5 Questions With A Diabetes Physician Who Has Type 1

5 Questions With A Diabetes Physician Who Has Type 1

Because of his type 1 diabetes diagnosis at 5 years old, endocrinologist Scott Soleimanpour devoted his career to those with the condition. A childhood diagnosis led to a life’s work for one U-M physician. “I remember being 5 years old at a family wedding and becoming super thirsty,” says Scott Soleimanpour, M.D., assistant professor of endocrinology at the University of Michigan Health System. “I mean, imagine the worst thirst you could ever have. Like you’re out in the desert, and then multiply that times 10.” Soleimanpour didn’t know what his thirst meant at the time. But that day would significantly alter his life forever. His parents realized something was incredibly wrong, and Soleimanpour’s father, a physician, sought medical treatment for his son. After a diagnosis of type 1 diabetes, Soleimanpour spent two weeks in an intensive care unit as a medical team worked to get his sugars under control and to place him on insulin treatments. “They told me I have a lazy pancreas, and it isn’t making enough insulin,” Soleimanpour says. “It was a life-changing event that put me on the path to working with diabetes. I wanted to help people also suffering with this condition.” We sat down with Soleimanpour to learn more about being a diabetes researcher and physician affected by the disease, and how he uses his personal experiences to help others with diabetes. Soleimanpour: At the young age of my diagnosis, I saw dynamic teams of endocrine doctors, educators, nurses, etc. It also helped that my parents were always interested in the latest scientific advances. I decided to go medical school and wanted to be a pediatric diabetes doctor. I had an advisor at the time that presented me with a research opportunity and said, “Do you want to look for a c Continue reading >>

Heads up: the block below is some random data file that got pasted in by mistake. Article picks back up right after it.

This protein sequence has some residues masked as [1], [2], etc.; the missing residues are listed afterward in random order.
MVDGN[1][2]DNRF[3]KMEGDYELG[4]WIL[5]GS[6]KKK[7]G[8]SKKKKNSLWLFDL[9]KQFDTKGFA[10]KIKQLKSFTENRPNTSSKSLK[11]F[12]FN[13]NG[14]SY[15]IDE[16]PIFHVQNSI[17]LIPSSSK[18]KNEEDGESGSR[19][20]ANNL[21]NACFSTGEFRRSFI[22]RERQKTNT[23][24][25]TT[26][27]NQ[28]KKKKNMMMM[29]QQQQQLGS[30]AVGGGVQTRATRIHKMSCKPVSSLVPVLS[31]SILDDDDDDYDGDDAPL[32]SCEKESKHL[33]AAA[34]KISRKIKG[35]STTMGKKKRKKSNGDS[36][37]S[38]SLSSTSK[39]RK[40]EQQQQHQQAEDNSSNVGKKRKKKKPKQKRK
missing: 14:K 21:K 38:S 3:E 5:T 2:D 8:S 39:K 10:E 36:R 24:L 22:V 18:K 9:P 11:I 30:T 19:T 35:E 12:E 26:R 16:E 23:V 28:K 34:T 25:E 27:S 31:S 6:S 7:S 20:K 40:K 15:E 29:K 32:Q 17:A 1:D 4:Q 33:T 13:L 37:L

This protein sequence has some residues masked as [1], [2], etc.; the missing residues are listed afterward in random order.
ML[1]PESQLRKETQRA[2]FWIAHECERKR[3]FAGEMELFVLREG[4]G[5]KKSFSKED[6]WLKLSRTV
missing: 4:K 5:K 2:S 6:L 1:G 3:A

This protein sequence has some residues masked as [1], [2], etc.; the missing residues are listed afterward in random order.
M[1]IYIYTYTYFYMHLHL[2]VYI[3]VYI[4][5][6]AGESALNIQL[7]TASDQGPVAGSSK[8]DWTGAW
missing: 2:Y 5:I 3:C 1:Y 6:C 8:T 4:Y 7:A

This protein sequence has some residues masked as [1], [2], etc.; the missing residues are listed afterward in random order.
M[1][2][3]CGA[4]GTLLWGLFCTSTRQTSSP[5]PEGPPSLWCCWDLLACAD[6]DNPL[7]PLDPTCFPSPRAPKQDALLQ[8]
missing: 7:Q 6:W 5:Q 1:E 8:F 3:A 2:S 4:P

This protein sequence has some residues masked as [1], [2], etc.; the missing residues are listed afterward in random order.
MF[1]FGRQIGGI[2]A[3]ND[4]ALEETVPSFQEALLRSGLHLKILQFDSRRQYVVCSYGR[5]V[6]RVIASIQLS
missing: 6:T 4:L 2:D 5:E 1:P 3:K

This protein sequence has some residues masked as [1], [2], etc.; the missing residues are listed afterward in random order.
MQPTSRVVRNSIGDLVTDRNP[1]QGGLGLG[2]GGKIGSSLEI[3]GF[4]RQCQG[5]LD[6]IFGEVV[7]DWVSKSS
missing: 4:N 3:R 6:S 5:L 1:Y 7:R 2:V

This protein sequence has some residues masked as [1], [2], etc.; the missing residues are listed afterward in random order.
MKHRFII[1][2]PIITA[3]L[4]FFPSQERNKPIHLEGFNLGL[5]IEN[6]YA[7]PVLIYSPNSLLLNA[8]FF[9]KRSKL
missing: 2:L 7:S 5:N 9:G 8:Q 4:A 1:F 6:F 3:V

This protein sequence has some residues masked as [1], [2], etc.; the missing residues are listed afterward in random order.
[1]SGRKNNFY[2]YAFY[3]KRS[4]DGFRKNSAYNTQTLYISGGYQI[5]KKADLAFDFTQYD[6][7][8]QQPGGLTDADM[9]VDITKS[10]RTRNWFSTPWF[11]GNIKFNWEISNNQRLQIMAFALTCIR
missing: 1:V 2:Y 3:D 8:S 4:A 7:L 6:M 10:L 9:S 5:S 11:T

Type 1 Diabetes

Type 1 Diabetes

Print Diagnosis Diagnostic tests include: Glycated hemoglobin (A1C) test. This blood test indicates your average blood sugar level for the past two to three months. It measures the percentage of blood sugar attached to the oxygen-carrying protein in red blood cells (hemoglobin). The higher your blood sugar levels, the more hemoglobin you'll have with sugar attached. An A1C level of 6.5 percent or higher on two separate tests indicates diabetes. If the A1C test isn't available, or if you have certain conditions that can make the A1C test inaccurate — such as pregnancy or an uncommon form of hemoglobin (hemoglobin variant) — your doctor may use these tests: Random blood sugar test. A blood sample will be taken at a random time and may be confirmed by repeat testing. Blood sugar values are expressed in milligrams per deciliter (mg/dL) or millimoles per liter (mmol/L). Regardless of when you last ate, a random blood sugar level of 200 mg/dL (11.1 mmol/L) or higher suggests diabetes, especially when coupled with any of the signs and symptoms of diabetes, such as frequent urination and extreme thirst. Fasting blood sugar test. A blood sample will be taken after an overnight fast. A fasting blood sugar level less than 100 mg/dL (5.6 mmol/L) is normal. A fasting blood sugar level from 100 to 125 mg/dL (5.6 to 6.9 mmol/L) is considered prediabetes. If it's 126 mg/dL (7 mmol/L) or higher on two separate tests, you have diabetes. If you're diagnosed with diabetes, your doctor may also run blood tests to check for autoantibodies that are common in type 1 diabetes. These tests help your doctor distinguish between type 1 and type 2 diabetes when the diagnosis is uncertain. The presence of ketones — byproducts from the breakdown of fat — in your urine also suggests type 1 diab Continue reading >>